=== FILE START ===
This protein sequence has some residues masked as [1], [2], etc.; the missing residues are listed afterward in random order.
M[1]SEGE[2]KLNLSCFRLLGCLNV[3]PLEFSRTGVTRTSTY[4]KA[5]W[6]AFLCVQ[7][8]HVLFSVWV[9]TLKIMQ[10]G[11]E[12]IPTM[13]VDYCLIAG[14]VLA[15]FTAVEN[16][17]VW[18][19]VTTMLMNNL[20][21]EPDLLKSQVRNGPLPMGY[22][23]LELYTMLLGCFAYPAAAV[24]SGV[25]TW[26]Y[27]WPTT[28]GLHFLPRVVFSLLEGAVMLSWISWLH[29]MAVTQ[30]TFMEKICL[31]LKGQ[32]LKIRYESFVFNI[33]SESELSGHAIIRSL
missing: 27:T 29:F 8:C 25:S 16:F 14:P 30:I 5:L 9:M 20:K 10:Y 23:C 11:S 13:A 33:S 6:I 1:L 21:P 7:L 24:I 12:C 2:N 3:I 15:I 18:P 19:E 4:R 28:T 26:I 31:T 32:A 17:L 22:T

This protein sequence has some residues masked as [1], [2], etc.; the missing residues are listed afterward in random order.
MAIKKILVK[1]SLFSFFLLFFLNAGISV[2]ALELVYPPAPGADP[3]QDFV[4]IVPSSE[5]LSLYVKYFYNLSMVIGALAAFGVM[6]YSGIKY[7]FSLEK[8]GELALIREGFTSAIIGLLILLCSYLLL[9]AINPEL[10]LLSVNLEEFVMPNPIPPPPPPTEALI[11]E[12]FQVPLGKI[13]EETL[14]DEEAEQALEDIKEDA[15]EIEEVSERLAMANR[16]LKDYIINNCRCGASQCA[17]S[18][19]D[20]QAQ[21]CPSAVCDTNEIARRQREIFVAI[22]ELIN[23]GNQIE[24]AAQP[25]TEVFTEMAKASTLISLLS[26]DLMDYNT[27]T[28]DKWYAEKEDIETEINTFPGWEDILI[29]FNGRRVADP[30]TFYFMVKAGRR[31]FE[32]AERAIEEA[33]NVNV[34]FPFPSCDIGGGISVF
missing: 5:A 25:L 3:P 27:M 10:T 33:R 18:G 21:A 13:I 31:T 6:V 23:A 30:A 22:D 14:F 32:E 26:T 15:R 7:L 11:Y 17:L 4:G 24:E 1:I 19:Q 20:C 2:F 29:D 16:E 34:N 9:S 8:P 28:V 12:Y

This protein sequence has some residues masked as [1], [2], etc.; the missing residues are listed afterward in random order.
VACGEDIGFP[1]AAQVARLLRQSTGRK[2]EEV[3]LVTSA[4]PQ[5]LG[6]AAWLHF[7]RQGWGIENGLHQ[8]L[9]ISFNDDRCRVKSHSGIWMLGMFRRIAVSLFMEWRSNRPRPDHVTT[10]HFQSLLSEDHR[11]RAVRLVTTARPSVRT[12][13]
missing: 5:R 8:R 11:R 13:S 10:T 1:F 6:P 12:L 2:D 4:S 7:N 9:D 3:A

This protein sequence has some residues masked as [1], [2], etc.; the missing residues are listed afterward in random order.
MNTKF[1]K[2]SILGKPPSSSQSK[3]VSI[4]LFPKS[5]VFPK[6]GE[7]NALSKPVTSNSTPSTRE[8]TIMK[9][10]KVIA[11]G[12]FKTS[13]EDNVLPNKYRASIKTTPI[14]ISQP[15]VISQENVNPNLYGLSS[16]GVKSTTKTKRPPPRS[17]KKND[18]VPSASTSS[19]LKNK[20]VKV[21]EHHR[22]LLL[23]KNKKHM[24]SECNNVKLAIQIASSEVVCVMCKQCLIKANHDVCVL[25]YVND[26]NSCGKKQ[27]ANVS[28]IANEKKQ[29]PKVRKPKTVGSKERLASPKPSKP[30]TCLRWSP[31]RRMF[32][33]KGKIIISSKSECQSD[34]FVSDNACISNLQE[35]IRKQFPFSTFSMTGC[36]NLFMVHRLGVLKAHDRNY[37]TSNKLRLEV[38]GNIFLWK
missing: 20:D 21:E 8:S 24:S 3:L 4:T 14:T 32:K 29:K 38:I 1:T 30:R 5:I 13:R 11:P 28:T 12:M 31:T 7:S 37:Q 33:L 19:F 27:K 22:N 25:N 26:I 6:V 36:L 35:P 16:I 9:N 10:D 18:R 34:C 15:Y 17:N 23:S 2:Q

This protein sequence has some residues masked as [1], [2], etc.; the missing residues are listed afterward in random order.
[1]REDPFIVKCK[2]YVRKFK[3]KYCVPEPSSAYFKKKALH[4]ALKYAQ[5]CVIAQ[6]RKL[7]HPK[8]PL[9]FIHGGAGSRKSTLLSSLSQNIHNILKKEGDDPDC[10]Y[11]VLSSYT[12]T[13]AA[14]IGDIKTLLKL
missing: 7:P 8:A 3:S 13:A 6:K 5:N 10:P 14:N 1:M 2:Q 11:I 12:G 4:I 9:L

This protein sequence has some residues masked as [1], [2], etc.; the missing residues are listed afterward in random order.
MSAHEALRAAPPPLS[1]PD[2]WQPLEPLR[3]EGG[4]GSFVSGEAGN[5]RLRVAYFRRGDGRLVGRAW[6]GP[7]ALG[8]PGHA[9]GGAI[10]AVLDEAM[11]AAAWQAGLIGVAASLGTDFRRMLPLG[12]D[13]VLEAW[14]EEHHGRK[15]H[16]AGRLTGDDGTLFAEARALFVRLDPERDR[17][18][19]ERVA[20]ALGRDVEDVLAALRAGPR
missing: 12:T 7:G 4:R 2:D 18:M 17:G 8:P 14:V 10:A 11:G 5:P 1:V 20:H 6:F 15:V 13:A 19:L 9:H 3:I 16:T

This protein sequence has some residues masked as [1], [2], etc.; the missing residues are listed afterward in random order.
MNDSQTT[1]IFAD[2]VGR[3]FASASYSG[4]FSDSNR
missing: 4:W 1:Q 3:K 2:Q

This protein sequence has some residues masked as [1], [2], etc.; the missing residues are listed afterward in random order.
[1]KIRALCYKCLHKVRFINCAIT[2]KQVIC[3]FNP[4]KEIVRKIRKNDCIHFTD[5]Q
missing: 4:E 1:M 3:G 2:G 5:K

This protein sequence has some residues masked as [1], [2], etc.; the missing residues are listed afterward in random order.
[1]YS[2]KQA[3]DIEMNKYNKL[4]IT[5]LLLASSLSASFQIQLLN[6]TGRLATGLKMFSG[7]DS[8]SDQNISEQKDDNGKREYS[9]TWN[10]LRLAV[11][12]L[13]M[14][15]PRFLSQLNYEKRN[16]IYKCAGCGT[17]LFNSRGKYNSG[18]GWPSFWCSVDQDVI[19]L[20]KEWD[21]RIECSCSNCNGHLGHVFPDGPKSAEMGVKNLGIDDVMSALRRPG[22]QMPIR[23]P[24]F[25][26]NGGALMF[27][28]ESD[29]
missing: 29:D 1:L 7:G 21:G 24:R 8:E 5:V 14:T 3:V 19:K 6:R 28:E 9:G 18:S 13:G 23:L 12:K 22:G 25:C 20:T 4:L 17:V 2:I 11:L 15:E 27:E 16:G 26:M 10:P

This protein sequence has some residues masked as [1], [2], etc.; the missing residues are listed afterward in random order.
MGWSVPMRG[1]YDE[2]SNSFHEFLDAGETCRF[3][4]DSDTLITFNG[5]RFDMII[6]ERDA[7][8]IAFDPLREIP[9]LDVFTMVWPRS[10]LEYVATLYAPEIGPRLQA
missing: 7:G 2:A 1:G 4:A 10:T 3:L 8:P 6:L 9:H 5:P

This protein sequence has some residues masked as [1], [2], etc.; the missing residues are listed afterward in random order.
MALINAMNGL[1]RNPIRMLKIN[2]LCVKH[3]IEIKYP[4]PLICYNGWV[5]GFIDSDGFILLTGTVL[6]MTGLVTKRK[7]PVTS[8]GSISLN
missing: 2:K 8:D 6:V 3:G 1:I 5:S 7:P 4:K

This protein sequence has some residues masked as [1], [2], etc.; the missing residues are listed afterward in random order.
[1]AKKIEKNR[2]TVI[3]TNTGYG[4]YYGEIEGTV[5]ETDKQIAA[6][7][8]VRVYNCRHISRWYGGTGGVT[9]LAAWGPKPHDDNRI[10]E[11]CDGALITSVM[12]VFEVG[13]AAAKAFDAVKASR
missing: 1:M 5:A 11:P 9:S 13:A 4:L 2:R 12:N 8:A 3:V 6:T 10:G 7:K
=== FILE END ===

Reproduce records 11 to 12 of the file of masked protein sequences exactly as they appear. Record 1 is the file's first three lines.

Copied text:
This protein sequence has some residues masked as [1], [2], etc.; the missing residues are listed afterward in random order.
MALINAMNGL[1]RNPIRMLKIN[2]LCVKH[3]IEIKYP[4]PLICYNGWV[5]GFIDSDGFILLTGTVL[6]MTGLVTKRK[7]PVTS[8]GSISLN
missing: 2:K 8:D 6:V 3:G 1:I 5:S 7:P 4:K

This protein sequence has some residues masked as [1], [2], etc.; the missing residues are listed afterward in random order.
[1]AKKIEKNR[2]TVI[3]TNTGYG[4]YYGEIEGTV[5]ETDKQIAA[6][7][8]VRVYNCRHISRWYGGTGGVT[9]LAAWGPKPHDDNRI[10]E[11]CDGALITSVM[12]VFEVG[13]AAAKAFDAVKASR
missing: 1:M 5:A 11:P 9:S 13:A 4:L 2:R 12:N 8:A 3:V 6:T 10:G 7:K